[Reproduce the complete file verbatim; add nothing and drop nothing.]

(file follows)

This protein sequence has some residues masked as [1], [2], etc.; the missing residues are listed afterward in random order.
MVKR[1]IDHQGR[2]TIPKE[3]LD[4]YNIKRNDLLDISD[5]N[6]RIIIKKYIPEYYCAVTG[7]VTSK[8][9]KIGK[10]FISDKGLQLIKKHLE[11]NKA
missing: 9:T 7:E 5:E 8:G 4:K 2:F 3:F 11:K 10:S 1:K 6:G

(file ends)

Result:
This protein sequence has some residues masked as [1], [2], etc.; the missing residues are listed afterward in random order.
MVKR[1]IDHQGR[2]TIPKE[3]LD[4]YNIKRNDLLDISD[5]N[6]RIIIKKYIPEYYCAVTG[7]VTSK[8][9]KIGK[10]FISDKGLQLIKKHLE[11]NKA
missing: 9:T 7:E 5:E 8:G 4:K 2:F 3:F 11:K 10:S 1:K 6:G